A Weblog Dedicated to the Discussion of the Christian Faith and 21st Century Life

A Weblog Dedicated to the Discussion of the Christian Faith and 21st Century Life
I do not seek to understand that I may believe, but I believe in order to understand. For this also I believe, –that unless I believed, I should not understand.-- St. Anselm of Canterbury (1033-1109)

Thursday, July 15, 2010

Wherever Two or Three are Gathered in My Name, I Am Virtually There: Ekklesia in the Metaverse Church #6

Today we conclude our series on virtual church. I thank Lara Zinda for her willingness to contribute this fine series to my blog.

by Lara Zinda

Mohamed Taher states, "Behind every [virtual] activity, there is a source of inspiration."33 The model of ekklesia is certainly met in virtual reality by many people who gather to worship and hear the Word. The label of "church" for those of metaverse ekklesia is wholly dependent upon your definition of "church". As Ailsa Wright states, "Robert Warren describes the traditional notion of church as building + priest + Sunday service. He suggests that a definition more closely accords with the current situation is that church is community + faith + action, or 'an engaging faith community'".34 I concur. Those who gather in community to worship our triune God are indeed a church, faithful, and whole. How they live out their theology varies, in part due to the limitations of the metaverse, and in part due to their perceived calling and purpose. To discount a body of believers as "not a church" is disrespectful of their efforts to faithfully live out their call as Christians in their specific community. In fact, as we are all called to faithfulness and encouragement, we fail in our mission.

In England, a new form of church is gaining momentum. A Fresh Expression Church is:

…a term coined by the Church of England report Mission-shaped Church and used in the Church of England and the Methodist Church for the last five years. It is a way of describing the planting of new congregations or churches which are different in ethos and style from the church which planted them; because they are designed to reach a different group of people than those already attending the original church. There is no single model to copy but a wide variety of approaches for a wide variety of contexts and constituencies. The emphasis is on planting something which is appropriate to its context, rather than cloning something which works elsewhere.35

The metachurch is indeed a Fresh Expression Church, serving a population unlike any other, developing and growing in faith. This is indeed unusual when compared to the traditional church. Imagination and flexibility are necessary to prevent the hardening of heart to something different to which God calls some people. As Rev. Mark Brown states, "A mission to a virtual world requires flexibility in that we need to be prepared to examine how we understand church as well as being open to new ways of communicating. For the church to maintain relevance we need to pitch our tent in new lands and set about learning the language. To do this effectively requires that we develop new ways of understanding what it means to be church and provide the resources necessary to see it come to fruition."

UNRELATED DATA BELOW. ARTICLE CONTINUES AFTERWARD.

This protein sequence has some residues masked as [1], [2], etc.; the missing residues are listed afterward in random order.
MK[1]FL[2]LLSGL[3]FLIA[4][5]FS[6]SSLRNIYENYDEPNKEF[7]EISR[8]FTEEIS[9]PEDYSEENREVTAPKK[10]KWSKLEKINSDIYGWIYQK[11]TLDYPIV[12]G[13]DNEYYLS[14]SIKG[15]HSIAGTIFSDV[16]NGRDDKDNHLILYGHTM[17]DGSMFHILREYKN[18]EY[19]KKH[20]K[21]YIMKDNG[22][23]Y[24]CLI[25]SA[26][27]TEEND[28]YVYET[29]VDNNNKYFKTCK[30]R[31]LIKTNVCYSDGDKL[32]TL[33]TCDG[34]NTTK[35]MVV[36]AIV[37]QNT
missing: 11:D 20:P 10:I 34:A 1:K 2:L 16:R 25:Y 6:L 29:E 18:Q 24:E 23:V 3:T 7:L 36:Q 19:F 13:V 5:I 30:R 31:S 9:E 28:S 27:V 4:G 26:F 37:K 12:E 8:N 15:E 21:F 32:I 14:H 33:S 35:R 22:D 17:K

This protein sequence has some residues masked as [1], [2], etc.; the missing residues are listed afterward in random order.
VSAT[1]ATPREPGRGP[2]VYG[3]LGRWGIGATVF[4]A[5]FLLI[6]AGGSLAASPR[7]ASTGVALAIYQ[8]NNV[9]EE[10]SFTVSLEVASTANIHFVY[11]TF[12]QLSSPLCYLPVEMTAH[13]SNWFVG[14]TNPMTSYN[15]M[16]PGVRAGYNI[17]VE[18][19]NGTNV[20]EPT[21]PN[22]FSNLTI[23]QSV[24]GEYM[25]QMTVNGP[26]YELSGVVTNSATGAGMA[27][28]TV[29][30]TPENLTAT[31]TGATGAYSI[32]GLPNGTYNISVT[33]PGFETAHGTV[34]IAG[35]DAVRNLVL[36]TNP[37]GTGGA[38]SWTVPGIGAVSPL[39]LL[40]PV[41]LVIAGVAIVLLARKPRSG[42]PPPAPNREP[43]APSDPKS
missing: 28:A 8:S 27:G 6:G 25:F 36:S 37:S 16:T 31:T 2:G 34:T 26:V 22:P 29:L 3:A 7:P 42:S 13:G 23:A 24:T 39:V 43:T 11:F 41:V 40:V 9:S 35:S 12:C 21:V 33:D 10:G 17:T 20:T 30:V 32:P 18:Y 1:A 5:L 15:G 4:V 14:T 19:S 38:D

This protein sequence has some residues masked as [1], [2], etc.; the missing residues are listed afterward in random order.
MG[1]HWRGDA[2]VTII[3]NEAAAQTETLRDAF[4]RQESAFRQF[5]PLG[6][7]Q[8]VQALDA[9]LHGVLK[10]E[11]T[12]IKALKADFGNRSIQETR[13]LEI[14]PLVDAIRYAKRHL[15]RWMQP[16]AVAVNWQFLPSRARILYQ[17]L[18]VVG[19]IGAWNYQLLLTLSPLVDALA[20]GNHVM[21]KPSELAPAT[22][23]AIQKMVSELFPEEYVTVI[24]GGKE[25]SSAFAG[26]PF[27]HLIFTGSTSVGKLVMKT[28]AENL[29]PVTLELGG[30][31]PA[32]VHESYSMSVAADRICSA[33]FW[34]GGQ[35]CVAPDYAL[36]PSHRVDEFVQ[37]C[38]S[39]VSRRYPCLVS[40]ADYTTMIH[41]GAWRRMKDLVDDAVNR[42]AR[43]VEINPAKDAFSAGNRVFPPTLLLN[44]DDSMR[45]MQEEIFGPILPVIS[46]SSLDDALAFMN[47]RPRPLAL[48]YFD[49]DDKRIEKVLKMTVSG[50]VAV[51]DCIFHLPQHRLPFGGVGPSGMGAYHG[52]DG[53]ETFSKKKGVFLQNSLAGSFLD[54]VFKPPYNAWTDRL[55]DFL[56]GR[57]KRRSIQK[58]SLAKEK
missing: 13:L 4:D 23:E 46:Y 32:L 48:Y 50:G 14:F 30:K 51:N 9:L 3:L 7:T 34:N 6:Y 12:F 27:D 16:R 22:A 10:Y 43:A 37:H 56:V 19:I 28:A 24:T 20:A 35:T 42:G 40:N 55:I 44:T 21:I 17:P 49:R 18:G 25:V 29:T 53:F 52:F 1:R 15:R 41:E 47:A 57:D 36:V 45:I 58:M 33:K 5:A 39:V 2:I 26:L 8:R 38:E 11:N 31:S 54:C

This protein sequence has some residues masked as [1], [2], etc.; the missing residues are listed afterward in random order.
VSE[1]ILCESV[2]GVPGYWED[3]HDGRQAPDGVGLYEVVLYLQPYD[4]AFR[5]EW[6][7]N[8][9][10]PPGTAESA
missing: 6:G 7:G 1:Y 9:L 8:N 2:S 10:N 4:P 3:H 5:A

Our world, and how we relate to one another in it, is indeed changing. As technology develops, we find new and exciting ways to express ourselves. The Church is called to serve God in these new dimensions by sharing the gospel message, baptizing, teaching, serving, and welcoming into a community of fellowship; it's called to do so in theologically sound ways, not sacrificing traditions but instead, applying them in new ways. To dismiss members of the virtual world simply because they choose to relate to one another in a non-physical way is to dismiss the souls behind the representation simply because we don't like where they sit: behind a computer screen. This would be a failure of the traditional church, and a failure of the wider body of Christ to serve our calling and make disciples. Instead, let us lift up those keyboard jockeys in prayer, welcome them to be a part of faith communities, and honor our traditions and theological beliefs in a responsible way.

Previous Posts in the Series:

Part 1: "Second Life in the Metaverse Church"

Part 2: "Defining 'Church' and the Virtual World"

Part 3: "Church in the Metaverse-- Examples"

Part 4: "Theology in Virtual Practice-- The Anglican Cathedral-- Evangelism and Edification"

Part 5: "Theology in Virtual Practice-- The Anglican Cathedral-- Worship and Social Concern"



33 Mohamed Taher, Cyber Worship in Multifaith Perspectives. (Lanham: Scarecrow Press, Inc., 2006), viii.
34Alisa Wright. "Anglicans of Second Life – some reflections on lived experience" The Anglican Church of Second Life. The Anglican Church of Second Life, April 2009. PDF, Web. 16 May, 2010.
35Graham Cray. "An introduction by Graham Cray." About Us - Fresh Expressions. Fresh Expressions, n.d. Web. 19 May 2010.


Vayhi said...

This just in! (Timely, doncha think?)


Allan R. Bevere said...

Yes, how timely.

Scot McKnight has just published a post on this you might be interested in.


Vayhi said...

Regarding Long's comment about Jesus, by his logic, one could argue that these virtual preachers do just as Jesus did, equipping and commissioning the masses to do the work in the place they cannot be. Jesus was after all, physically just one man.

My opinion? It's not optimal. Yet there are times when digital worship is indeed a blessing. You once reminded me that evil will use everything in our world for its advantage. You followed that with a reminder that God will use everything too. Perhaps the jury is still out on this but I still argue that there are people who are coming to the Kingdom this way and they deserve our attention, love, hospitality, and welcome.